Professor Sally Ann Cryan
Professor of Pharmaceutics and Research Lead in the School of Pharmacy,
Royal College of Surgeons in Ireland
Professor Caitriona O’Driscoll
Professor and Chair of Pharmaceutics, School of Pharmacy, University College Cork
Demand for better research and development of gene-based therapies is leading to calls for greater collaboration between pharmaceutical companies and research centres. This requires a multidisciplinary approach.
According to pharmaceutical sector research, the global gene therapy market is expected to be valued at $15 billion by 2030. Research centres are seeking collaborative research projects with industry for cell and gene therapy delivery systems.
Gene therapy research and Bioengineering
AMBER (The SFI Centre for Advanced Materials and BioEngineering Research) is a world leading centre in materials and bioengineering science. The Centre works with large and small businesses, and their research ranges from curiosity-driven research to more applied, close-to-the-market programmes.
Sally Ann Cryan is Professor of Pharmaceutics and Research Lead in the School of Pharmacy at RCSI— one of the higher education institutions that is part of AMBER.
Professor Cryan says: “We’ve worked with a whole range of therapeutics — and the world is familiar with Covid-19 vaccines. Our two big areas are respiratory and regenerative medicine. There’s a really big emphasis on bioengineering and tissue engineering. We don’t just look at gene therapies; we also look at their integration into bigger tissue engineer structures. We work closely with clinical and surgical groups on the application of new, advanced therapies.”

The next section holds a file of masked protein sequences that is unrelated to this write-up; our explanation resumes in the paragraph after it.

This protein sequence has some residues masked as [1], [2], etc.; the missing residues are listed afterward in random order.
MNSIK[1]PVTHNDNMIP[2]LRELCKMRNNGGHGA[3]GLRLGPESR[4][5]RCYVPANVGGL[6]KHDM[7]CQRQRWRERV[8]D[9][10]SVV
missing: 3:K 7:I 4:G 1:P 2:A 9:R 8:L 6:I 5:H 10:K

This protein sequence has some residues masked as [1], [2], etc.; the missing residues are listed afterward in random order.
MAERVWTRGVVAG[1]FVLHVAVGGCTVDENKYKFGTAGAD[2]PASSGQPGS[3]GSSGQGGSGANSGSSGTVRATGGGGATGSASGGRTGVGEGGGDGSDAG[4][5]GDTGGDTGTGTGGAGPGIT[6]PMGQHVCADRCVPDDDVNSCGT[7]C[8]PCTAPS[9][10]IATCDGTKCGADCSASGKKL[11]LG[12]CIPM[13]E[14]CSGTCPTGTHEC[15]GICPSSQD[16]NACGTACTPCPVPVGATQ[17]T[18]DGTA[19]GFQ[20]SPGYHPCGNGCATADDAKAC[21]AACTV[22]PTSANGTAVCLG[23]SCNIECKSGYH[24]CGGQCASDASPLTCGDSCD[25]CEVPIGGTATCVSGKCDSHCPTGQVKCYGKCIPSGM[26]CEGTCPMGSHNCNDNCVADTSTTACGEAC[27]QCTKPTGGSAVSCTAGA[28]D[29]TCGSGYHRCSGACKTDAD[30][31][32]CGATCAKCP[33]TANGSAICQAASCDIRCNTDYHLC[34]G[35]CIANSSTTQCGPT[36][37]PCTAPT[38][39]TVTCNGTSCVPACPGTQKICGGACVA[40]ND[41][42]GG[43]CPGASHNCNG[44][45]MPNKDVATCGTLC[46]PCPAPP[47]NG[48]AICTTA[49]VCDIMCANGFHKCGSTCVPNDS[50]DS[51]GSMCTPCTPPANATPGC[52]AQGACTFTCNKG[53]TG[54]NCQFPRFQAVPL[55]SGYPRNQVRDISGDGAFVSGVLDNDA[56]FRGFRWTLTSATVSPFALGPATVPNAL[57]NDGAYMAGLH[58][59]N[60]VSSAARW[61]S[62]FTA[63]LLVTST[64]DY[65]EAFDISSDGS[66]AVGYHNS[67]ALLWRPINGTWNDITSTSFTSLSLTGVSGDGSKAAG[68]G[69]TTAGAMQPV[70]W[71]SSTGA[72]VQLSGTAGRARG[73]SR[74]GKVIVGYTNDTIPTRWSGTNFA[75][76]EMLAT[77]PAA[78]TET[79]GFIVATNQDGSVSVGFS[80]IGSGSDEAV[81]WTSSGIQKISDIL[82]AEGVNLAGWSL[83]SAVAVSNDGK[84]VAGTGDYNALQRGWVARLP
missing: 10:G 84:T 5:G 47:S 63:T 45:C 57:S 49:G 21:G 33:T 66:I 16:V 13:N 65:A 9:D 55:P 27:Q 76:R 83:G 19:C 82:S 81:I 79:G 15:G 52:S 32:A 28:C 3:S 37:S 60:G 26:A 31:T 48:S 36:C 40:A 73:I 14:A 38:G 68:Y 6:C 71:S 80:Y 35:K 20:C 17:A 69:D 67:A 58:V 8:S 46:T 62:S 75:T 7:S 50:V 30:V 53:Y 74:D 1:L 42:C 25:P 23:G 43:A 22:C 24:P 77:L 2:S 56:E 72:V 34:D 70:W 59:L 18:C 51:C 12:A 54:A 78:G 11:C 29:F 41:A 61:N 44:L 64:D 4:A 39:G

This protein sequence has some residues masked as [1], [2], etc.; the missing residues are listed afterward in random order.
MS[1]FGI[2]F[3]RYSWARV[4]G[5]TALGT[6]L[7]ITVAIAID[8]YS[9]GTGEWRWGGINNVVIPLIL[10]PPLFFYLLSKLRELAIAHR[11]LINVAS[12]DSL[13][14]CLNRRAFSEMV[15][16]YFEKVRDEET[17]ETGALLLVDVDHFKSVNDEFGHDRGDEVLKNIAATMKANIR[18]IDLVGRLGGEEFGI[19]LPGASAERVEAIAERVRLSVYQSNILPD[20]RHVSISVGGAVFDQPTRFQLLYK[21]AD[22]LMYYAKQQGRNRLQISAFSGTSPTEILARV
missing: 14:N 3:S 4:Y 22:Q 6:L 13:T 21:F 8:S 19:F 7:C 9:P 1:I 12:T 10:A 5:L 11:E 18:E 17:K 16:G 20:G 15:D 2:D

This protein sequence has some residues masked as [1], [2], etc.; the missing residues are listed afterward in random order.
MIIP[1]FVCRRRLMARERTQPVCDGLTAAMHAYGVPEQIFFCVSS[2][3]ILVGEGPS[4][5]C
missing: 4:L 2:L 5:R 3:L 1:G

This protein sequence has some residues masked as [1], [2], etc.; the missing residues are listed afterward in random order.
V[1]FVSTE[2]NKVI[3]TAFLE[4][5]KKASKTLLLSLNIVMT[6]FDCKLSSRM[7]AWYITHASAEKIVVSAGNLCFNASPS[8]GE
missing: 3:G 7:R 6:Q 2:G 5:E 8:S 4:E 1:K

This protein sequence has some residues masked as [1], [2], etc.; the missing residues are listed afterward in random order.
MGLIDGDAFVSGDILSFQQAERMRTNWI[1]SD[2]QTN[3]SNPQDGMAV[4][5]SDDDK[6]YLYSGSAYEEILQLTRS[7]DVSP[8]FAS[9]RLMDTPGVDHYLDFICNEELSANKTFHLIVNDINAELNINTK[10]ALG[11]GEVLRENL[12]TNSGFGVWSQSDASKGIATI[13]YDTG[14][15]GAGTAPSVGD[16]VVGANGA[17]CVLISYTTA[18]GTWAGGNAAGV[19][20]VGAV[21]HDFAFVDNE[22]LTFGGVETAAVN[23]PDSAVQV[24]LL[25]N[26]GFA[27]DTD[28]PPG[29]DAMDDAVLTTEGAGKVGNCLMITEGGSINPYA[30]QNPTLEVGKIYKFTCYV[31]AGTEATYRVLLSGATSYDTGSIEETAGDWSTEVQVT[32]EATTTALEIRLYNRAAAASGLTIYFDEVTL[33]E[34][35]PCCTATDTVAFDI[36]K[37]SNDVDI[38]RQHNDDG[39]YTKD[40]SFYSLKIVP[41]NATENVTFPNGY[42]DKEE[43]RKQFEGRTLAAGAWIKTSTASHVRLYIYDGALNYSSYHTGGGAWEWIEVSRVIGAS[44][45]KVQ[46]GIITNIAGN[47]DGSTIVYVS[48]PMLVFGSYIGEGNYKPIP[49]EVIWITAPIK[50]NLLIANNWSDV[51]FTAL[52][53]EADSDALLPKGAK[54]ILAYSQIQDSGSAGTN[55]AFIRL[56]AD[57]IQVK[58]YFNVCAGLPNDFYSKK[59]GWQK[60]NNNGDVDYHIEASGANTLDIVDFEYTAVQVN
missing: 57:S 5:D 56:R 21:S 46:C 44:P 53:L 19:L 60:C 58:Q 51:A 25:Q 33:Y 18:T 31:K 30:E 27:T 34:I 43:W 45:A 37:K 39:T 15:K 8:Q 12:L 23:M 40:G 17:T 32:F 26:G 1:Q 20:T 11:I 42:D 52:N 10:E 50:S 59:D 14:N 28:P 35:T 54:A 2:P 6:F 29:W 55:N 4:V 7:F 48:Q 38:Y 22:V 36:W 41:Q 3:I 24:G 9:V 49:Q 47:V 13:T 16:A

We work closely with clinical and surgical groups
on the application of new, advanced therapies.
Expanding capability to target various diseases
Caitriona O’Driscoll, Professor of Pharmaceutics at University College Cork, says: “There are exciting opportunities to target non-infectious diseases including chronic diseases like cancer and neurodegenerative diseases. Pharma companies are aware of the potential of these innovative medicines and are interested in collaboration in the area.”
AMBER laboratories have a track record in the synthesis of non-viral materials and have the capacity to formulate and characterise them — and engage in pre-clinical testing. AMBER’s collaboration with NIBRT (National Institute for Bioprocessing Research and Training) expands expertise to include scale-up and bioprocessing capability.
Working with industry to meet therapy needs
Professor Cryan adds that: “It’s a two-way street. We have scientists with experience in investigating both cell and gene therapies, and we want to move what we are developing closer to clinics. Sometimes, industry can be wonderful partners in that process.”
“On the other side of the coin, we are hearing from industry about an unmet need for better materials for delivery of gene-based therapeutics; and in parallel, a real unmet need for biomanufacturing. With joined-up, multidisciplinary research, we can address these unmet needs and deliver more advanced therapies.”